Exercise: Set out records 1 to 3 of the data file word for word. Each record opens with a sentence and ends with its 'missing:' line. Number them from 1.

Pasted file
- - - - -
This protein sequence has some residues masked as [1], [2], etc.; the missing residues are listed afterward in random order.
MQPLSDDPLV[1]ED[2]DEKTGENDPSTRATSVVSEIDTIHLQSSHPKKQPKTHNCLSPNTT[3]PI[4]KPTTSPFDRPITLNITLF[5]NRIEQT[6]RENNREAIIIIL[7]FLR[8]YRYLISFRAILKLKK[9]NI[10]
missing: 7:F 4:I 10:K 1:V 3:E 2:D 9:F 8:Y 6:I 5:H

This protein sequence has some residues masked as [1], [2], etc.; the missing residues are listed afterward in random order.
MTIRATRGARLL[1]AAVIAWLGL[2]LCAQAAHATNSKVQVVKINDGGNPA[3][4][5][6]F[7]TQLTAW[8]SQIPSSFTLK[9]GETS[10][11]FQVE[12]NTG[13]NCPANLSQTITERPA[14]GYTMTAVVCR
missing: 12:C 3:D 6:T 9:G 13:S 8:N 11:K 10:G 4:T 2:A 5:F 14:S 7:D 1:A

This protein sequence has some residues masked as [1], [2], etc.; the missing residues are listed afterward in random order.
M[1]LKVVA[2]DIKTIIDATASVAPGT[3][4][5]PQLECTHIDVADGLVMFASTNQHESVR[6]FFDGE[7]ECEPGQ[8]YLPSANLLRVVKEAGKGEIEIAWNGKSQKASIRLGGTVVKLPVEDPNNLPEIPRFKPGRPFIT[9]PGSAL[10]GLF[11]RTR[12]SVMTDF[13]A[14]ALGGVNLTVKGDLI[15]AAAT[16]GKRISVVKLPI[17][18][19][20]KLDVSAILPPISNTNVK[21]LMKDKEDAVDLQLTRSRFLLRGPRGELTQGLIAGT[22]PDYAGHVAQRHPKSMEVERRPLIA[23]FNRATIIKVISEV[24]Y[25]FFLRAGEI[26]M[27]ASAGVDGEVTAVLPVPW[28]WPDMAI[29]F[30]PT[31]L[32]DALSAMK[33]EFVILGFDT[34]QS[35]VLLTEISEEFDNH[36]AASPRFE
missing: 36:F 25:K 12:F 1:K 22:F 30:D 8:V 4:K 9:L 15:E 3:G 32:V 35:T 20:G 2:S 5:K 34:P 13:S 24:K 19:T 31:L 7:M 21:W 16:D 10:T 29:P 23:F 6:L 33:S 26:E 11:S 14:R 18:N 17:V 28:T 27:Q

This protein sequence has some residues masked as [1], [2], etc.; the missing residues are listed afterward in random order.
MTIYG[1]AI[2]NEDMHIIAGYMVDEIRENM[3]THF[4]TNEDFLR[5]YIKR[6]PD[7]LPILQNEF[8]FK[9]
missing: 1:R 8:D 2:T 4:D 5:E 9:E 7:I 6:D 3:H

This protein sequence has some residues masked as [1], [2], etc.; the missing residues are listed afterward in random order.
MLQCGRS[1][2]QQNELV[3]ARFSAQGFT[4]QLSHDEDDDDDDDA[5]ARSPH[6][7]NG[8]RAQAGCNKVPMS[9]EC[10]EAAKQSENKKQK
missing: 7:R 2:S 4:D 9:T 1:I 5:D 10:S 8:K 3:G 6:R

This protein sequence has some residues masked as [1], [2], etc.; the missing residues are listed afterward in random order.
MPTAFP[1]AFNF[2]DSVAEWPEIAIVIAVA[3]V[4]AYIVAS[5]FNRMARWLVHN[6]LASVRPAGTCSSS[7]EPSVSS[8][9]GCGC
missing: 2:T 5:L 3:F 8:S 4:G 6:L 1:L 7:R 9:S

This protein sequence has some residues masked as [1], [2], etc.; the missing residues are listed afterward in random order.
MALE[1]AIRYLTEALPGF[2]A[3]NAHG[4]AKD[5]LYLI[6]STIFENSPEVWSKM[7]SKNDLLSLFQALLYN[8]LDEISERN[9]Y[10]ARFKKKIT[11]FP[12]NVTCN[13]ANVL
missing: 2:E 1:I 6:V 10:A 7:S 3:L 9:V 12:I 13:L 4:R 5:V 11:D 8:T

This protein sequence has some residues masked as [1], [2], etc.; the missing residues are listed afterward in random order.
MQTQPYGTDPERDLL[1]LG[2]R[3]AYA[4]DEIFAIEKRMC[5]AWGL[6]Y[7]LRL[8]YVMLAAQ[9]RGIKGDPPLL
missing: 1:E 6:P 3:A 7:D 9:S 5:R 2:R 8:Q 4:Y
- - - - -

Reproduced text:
This protein sequence has some residues masked as [1], [2], etc.; the missing residues are listed afterward in random order.
MQPLSDDPLV[1]ED[2]DEKTGENDPSTRATSVVSEIDTIHLQSSHPKKQPKTHNCLSPNTT[3]PI[4]KPTTSPFDRPITLNITLF[5]NRIEQT[6]RENNREAIIIIL[7]FLR[8]YRYLISFRAILKLKK[9]NI[10]
missing: 7:F 4:I 10:K 1:V 3:E 2:D 9:F 8:Y 6:I 5:H

This protein sequence has some residues masked as [1], [2], etc.; the missing residues are listed afterward in random order.
MTIRATRGARLL[1]AAVIAWLGL[2]LCAQAAHATNSKVQVVKINDGGNPA[3][4][5][6]F[7]TQLTAW[8]SQIPSSFTLK[9]GETS[10][11]FQVE[12]NTG[13]NCPANLSQTITERPA[14]GYTMTAVVCR
missing: 12:C 3:D 6:T 9:G 13:S 8:N 11:K 10:G 4:T 2:A 5:F 14:S 7:D 1:A

This protein sequence has some residues masked as [1], [2], etc.; the missing residues are listed afterward in random order.
M[1]LKVVA[2]DIKTIIDATASVAPGT[3][4][5]PQLECTHIDVADGLVMFASTNQHESVR[6]FFDGE[7]ECEPGQ[8]YLPSANLLRVVKEAGKGEIEIAWNGKSQKASIRLGGTVVKLPVEDPNNLPEIPRFKPGRPFIT[9]PGSAL[10]GLF[11]RTR[12]SVMTDF[13]A[14]ALGGVNLTVKGDLI[15]AAAT[16]GKRISVVKLPI[17][18][19][20]KLDVSAILPPISNTNVK[21]LMKDKEDAVDLQLTRSRFLLRGPRGELTQGLIAGT[22]PDYAGHVAQRHPKSMEVERRPLIA[23]FNRATIIKVISEV[24]Y[25]FFLRAGEI[26]M[27]ASAGVDGEVTAVLPVPW[28]WPDMAI[29]F[30]PT[31]L[32]DALSAMK[33]EFVILGFDT[34]QS[35]VLLTEISEEFDNH[36]AASPRFE
missing: 36:F 25:K 12:F 1:K 22:F 30:D 8:V 4:K 9:L 15:E 3:G 32:V 35:T 20:G 2:S 5:K 34:P 13:S 24:K 19:T 31:L 7:M 21:W 16:D 10:T 29:P 23:F 6:L 33:S 26:E 11:S 14:R 18:N 17:V 28:T 27:Q